In autoimmune disorders such as Multiple Sclerosis (MS) one of the determining alteration is the breakdown of self-antigen immune-tolerance. Peripheral immune tolerance is maintained, at least in part, by Regulatory T cells (Treg). Several studies have shown that either defects in the frequency or the suppressive capacity of Treg cells can contribute to the development of break of self-tolerance, and that in animal models of autoimmunity, adoptive transfer of Treg cells was able to stop disease process. Treg cells are known to be anergic in vitro to T cell receptor-induced (TCR) stimulation and this state correlates with their in vitro suppressive capacity. It has been reported that there are differences in the number of Treg cells in MS patients when compared with healthy controls. However there is also extensive evidence indicating a defect in the suppressive function of Treg cells from MS patients. In previous studies we showed that Treg cells produce an higher amount of leptin when compared with effector T cells and that leptin acts as a negative signal for the proliferation of Treg cells. In vitro leptin neutralization results in Treg cells proliferation. Although in last few years several studies have been performed to understand the molecular mechanism leading to autoimmune disorders development, there are no surrogate markers to predict the clinical progression of autoimmune diseases and the clinical response to the classical therapeutic regimes

    Differential effects of α4β7 and GPR15 on homing of effector and regulatory T cells from patients with UC to the inflamed gut in vivo

    Get PDF
    Objective: Gut homing of lymphocytes via adhesion molecules has recently emerged as new target for therapy in inflammatory bowel diseases. We aimed to analyze the in vivo homing of effector (Teff) and regulatory (Treg) T cells to the inflamed gut via α4β7 and GPR15. Design: We assessed the expression of homing receptors on T cells in peripheral blood and inflamed mucosa. We studied the migration pattern and homing of Teff and Treg cells to the inflamed gut using intravital confocal microscopy and FACS in a humanized mouse model in DSS-treated NSG (NOD.Cg-Prkdcscid-Il2rgtm1Wjl/SzJ) mice. Results: Expression of GPR15 and α4β7 was significantly increased on Treg rather than Teff cells in peripheral blood of patients with ulcerative colitis (UC) as compared to Crohn´s disease and controls. In vivo analysis in a humanized mouse model showed augmented gut homing of UC Treg cells as compared to controls. Moreover, suppression of UC (but not control) Teff and Treg cell homing was noted upon treatment with the α4β7 antibody vedolizumab. In contrast, siRNA blockade of GPR15 had only effects on homing of Teff cells but did not affect Treg homing in UC. Clinical vedolizumab treatment was associated with marked expansion of UC Treg cells in peripheral blood. Conclusion: α4β7 rather than GPR15 is crucial for increased colonic homing of UC Treg cells in vivo, while both receptors control UC Teff homing. Vedolizumab treatment impairs homing of UC Treg cells leading to their accumulation in peripheral blood with subsequent suppression of systemic effector T cell expansion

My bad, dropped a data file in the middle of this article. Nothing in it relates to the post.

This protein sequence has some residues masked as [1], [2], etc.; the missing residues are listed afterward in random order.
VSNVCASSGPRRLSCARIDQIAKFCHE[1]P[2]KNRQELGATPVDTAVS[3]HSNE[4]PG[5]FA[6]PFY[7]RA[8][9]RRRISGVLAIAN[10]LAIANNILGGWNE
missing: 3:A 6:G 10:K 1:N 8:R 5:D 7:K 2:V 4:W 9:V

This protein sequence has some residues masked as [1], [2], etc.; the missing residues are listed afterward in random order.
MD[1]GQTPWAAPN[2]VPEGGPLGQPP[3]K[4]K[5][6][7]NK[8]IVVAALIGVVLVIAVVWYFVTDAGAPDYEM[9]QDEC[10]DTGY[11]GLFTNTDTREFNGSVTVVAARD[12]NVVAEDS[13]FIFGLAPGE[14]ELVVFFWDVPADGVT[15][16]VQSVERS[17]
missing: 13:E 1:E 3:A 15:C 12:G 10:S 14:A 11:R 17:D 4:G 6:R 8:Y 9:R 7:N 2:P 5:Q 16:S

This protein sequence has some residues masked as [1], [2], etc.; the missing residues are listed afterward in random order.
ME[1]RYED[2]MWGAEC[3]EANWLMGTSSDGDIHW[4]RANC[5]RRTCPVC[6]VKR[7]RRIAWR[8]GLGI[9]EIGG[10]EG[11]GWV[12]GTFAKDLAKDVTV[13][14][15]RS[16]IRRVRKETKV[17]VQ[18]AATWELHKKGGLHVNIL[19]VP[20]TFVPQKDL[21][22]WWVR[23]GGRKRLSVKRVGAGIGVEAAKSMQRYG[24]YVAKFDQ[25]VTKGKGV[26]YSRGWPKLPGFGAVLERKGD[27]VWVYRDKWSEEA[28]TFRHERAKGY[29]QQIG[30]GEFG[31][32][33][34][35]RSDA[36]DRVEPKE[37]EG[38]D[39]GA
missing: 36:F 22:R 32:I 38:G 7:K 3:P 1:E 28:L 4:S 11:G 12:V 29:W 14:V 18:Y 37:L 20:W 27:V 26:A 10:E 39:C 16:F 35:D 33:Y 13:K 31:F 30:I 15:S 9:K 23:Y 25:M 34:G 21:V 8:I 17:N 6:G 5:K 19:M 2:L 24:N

Oral tolerance to cancer can be abrogated by T regulatory cell inhibition

    Get PDF